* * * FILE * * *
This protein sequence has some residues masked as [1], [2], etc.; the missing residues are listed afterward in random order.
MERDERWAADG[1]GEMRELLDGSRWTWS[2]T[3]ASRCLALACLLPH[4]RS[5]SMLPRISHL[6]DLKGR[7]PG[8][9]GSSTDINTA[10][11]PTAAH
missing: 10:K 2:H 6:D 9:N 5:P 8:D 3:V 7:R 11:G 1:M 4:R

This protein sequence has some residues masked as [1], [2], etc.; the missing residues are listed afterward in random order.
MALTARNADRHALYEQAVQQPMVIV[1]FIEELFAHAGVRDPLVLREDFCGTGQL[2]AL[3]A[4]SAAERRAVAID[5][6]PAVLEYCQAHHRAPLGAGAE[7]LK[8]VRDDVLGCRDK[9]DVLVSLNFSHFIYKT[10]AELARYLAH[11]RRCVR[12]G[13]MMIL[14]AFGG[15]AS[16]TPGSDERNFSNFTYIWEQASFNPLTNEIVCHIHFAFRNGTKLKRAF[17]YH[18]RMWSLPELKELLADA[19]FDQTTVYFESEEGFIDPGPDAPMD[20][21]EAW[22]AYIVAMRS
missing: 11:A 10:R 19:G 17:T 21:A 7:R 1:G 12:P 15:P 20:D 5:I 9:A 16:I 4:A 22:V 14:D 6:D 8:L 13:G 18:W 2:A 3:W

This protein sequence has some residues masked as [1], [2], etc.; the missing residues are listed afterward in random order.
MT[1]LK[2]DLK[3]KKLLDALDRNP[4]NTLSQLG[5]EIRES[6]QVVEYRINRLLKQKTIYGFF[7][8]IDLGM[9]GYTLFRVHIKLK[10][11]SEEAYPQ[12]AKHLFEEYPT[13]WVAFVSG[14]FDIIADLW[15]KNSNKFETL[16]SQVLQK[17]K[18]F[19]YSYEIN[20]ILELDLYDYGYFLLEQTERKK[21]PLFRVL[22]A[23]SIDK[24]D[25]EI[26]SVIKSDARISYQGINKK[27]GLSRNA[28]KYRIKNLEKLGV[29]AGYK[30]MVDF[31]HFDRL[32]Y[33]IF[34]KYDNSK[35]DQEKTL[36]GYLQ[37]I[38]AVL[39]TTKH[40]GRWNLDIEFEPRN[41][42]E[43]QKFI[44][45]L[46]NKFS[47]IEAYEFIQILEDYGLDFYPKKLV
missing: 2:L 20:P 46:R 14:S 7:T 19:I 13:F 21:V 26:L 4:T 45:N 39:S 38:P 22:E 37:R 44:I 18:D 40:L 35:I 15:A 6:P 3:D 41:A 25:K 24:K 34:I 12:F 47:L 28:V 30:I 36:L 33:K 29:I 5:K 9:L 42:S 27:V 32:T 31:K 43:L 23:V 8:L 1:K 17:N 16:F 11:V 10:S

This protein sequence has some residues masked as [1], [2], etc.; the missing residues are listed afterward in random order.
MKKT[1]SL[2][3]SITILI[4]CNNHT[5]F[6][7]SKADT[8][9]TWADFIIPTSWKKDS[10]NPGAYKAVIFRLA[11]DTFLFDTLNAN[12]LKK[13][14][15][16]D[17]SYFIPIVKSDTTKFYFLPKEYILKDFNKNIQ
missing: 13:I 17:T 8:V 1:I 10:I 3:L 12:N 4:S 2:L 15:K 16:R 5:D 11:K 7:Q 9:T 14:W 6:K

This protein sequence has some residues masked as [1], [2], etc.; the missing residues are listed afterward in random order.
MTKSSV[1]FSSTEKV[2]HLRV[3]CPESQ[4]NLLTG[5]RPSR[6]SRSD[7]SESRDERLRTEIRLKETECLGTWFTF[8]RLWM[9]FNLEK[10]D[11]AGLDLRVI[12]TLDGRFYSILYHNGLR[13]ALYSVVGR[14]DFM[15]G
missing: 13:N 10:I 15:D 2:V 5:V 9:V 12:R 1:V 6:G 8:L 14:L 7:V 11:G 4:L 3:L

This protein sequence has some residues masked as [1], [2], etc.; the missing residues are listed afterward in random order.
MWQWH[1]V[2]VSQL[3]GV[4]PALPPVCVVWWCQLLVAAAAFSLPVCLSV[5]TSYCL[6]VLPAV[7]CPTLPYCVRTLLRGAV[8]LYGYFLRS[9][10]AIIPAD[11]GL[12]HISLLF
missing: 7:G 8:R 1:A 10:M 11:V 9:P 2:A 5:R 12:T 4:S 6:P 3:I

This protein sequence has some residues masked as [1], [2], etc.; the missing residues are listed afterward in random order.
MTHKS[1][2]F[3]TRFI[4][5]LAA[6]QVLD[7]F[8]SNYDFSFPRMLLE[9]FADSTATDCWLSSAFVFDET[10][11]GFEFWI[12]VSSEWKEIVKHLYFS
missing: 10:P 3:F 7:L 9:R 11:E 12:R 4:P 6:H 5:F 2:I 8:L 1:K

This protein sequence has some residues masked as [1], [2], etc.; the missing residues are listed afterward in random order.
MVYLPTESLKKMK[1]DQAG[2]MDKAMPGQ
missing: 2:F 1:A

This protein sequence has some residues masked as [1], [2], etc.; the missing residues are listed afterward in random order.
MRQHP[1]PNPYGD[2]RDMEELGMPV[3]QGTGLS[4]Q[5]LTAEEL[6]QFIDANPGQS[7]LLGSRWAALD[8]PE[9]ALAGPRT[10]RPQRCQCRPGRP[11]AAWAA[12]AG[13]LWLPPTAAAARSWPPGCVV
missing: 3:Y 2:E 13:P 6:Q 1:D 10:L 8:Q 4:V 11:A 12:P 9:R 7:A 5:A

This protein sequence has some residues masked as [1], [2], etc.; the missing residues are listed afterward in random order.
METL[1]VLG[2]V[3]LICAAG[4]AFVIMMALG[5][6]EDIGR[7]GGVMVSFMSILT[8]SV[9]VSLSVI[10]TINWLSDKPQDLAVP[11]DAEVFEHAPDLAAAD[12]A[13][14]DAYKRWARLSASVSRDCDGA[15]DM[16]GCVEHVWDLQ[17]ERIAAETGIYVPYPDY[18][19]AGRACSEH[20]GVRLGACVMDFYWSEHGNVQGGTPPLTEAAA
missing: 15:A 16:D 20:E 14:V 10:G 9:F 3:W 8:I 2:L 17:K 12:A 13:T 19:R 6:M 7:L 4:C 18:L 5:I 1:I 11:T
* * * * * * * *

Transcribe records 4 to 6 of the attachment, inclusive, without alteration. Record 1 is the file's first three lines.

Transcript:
This protein sequence has some residues masked as [1], [2], etc.; the missing residues are listed afterward in random order.
MKKT[1]SL[2][3]SITILI[4]CNNHT[5]F[6][7]SKADT[8][9]TWADFIIPTSWKKDS[10]NPGAYKAVIFRLA[11]DTFLFDTLNAN[12]LKK[13][14][15][16]D[17]SYFIPIVKSDTTKFYFLPKEYILKDFNKNIQ
missing: 13:I 17:T 8:V 1:I 10:I 3:L 12:N 4:S 2:L 15:K 16:R 5:D 11:K 7:Q 9:T 14:W 6:K

This protein sequence has some residues masked as [1], [2], etc.; the missing residues are listed afterward in random order.
MTKSSV[1]FSSTEKV[2]HLRV[3]CPESQ[4]NLLTG[5]RPSR[6]SRSD[7]SESRDERLRTEIRLKETECLGTWFTF[8]RLWM[9]FNLEK[10]D[11]AGLDLRVI[12]TLDGRFYSILYHNGLR[13]ALYSVVGR[14]DFM[15]G
missing: 13:N 10:I 15:D 2:V 5:V 9:V 12:R 1:V 6:G 8:L 14:L 7:V 11:G 4:L 3:L

This protein sequence has some residues masked as [1], [2], etc.; the missing residues are listed afterward in random order.
MWQWH[1]V[2]VSQL[3]GV[4]PALPPVCVVWWCQLLVAAAAFSLPVCLSV[5]TSYCL[6]VLPAV[7]CPTLPYCVRTLLRGAV[8]LYGYFLRS[9][10]AIIPAD[11]GL[12]HISLLF
missing: 7:G 8:R 1:A 10:M 11:V 9:P 2:A 5:R 12:T 4:S 6:P 3:I